When Michael Cullen, then New Zealand's Finance Minister, announced the creation of KiwiSaver in 2005, it promised to change the way we save and invest our money.
It offered a partial solution to the problem of paying for the retirement of an ageing population and a way for Kiwis to diversify their property-heavy investments without needing to be stockmarket experts.
The scheme began on July 1, 2007. Helped with the juicy incentive of a $1000 kick-start, and automatic enrolment for new employees, it quickly amassed a large number of members. By last month, more than 2.6 million Kiwis had joined KiwiSaver - more than a million enrolled automatically.
A great success then, in terms of numbers. But how much do we really know about how and where our money is invested? Not enough, developments in the past two months suggest.
They included armaments firms involved in making cluster bombs, landmines and nuclear weapons and firms making tobacco or guilty of human rights abuses. To their credit, providers have since acted to unwind most of these investments - but only after they came to light in media reports.
The ease of enrolling in the scheme - a strength in terms of gaining members - is also a weakness.
Many of those enrolled automatically are put into a provider's default, conservative scheme. If a young saver, for example, doesn't change their investment profile to one reflecting a long working life with the ability to ride out the ups and downs of a more growth-focused fund, they could miss out on tens of thousands of dollars in potential gains.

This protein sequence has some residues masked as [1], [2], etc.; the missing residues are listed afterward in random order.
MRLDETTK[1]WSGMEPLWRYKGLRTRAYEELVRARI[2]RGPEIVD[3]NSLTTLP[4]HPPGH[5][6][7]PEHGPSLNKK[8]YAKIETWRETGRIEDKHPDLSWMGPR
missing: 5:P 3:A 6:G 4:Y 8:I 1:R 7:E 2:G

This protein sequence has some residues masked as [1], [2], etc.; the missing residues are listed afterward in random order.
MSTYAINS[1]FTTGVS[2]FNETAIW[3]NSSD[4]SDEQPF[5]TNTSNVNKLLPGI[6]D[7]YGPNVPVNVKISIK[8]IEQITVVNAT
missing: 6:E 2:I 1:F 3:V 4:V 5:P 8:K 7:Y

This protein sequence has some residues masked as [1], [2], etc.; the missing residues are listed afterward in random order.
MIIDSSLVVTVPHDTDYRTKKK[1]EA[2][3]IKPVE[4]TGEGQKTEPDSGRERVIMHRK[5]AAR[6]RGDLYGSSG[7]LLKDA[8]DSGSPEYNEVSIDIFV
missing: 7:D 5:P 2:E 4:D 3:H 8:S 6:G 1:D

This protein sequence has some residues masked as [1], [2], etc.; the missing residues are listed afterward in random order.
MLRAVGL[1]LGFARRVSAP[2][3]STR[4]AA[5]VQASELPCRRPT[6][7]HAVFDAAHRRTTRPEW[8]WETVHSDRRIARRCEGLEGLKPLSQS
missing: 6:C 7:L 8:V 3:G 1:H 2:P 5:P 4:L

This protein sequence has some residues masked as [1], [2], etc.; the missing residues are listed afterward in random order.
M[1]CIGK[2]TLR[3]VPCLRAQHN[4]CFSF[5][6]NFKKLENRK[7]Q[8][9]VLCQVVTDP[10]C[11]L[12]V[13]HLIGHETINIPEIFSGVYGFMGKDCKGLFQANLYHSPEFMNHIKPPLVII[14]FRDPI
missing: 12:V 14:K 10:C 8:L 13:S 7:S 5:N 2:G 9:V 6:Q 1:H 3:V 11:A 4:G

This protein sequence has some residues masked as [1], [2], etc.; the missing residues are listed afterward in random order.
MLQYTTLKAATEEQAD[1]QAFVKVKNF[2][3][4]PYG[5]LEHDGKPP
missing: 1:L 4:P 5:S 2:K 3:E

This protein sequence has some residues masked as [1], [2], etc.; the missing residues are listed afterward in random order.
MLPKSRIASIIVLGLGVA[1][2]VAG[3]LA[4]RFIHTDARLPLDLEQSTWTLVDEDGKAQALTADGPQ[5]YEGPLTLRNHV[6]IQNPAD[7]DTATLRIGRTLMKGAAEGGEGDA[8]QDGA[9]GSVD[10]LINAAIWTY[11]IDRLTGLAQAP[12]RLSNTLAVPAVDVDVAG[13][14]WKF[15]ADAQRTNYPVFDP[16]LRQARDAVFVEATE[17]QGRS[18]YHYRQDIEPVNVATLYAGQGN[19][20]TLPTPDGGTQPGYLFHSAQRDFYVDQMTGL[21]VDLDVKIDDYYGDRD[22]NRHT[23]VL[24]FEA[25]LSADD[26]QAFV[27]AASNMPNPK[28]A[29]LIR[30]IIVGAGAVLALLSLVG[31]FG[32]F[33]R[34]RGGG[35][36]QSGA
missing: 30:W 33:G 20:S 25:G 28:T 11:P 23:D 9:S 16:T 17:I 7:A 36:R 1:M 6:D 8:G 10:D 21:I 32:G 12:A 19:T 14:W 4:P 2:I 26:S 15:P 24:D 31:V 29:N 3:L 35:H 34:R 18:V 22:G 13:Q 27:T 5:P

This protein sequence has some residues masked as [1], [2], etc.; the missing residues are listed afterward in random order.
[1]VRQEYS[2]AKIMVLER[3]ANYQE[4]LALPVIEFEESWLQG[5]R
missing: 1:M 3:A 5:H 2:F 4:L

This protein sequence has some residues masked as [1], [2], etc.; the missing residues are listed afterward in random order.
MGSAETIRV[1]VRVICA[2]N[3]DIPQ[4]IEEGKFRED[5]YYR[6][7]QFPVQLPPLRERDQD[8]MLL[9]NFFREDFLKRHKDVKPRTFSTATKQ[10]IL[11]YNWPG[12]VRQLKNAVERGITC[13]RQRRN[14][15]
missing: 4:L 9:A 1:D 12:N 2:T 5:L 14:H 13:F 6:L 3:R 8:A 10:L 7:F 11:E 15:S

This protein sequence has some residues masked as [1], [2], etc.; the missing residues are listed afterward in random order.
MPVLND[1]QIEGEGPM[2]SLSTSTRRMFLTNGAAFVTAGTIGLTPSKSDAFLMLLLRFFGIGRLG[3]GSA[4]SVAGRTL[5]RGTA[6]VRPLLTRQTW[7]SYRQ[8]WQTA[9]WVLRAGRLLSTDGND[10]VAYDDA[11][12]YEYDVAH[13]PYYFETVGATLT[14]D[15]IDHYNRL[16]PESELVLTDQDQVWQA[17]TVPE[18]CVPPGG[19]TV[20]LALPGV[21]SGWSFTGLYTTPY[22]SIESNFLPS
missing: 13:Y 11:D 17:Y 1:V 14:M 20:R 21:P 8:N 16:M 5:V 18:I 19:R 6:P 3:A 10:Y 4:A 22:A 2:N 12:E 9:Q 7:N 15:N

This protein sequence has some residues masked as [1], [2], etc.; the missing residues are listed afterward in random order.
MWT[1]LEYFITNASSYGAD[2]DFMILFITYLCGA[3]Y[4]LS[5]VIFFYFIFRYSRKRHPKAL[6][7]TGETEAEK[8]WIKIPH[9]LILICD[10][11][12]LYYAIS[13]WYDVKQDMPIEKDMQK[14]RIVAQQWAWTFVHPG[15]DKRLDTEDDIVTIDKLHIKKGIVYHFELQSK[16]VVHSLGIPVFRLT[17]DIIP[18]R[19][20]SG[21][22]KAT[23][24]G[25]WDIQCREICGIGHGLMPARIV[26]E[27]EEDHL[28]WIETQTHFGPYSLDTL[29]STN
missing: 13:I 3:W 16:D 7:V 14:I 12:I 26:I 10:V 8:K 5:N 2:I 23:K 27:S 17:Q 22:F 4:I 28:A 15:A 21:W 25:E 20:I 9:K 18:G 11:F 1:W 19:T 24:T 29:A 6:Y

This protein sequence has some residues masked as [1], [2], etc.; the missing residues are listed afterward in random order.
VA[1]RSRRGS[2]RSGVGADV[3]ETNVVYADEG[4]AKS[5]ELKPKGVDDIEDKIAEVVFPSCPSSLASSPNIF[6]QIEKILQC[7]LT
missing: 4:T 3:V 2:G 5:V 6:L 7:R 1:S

Part of the responsibility, of course, falls on the investor. But even if they do actively manage their fund, the choice in how KiwiSaver money is invested is usually limited to changing the mix of conservative, balanced and growth investments.
What isn't easily accessible is a full list of which companies and assets are being invested in.
Such a list would encourage Kiwi investors to take more interest in the performance and activities of the firms they're putting their money into.
Yes, switched-on investors can find out these details but it's not enough to mention the investments in the fine print of a disclosure statement - they need to be prominently displayed and clearly understandable. We should be able to follow the companies we invest in the way we do our favourite sports teams.
This knowledge could spark the courage among ordinary Kiwis to consider forms of investment other than the family home - a good result for the individual and our capital markets.
Investors deserve transparency. We need to know where our money is invested and exactly how much it's costing us. As the controversy over weapons investments shows, there's more than just the comfort of our retirement at stake.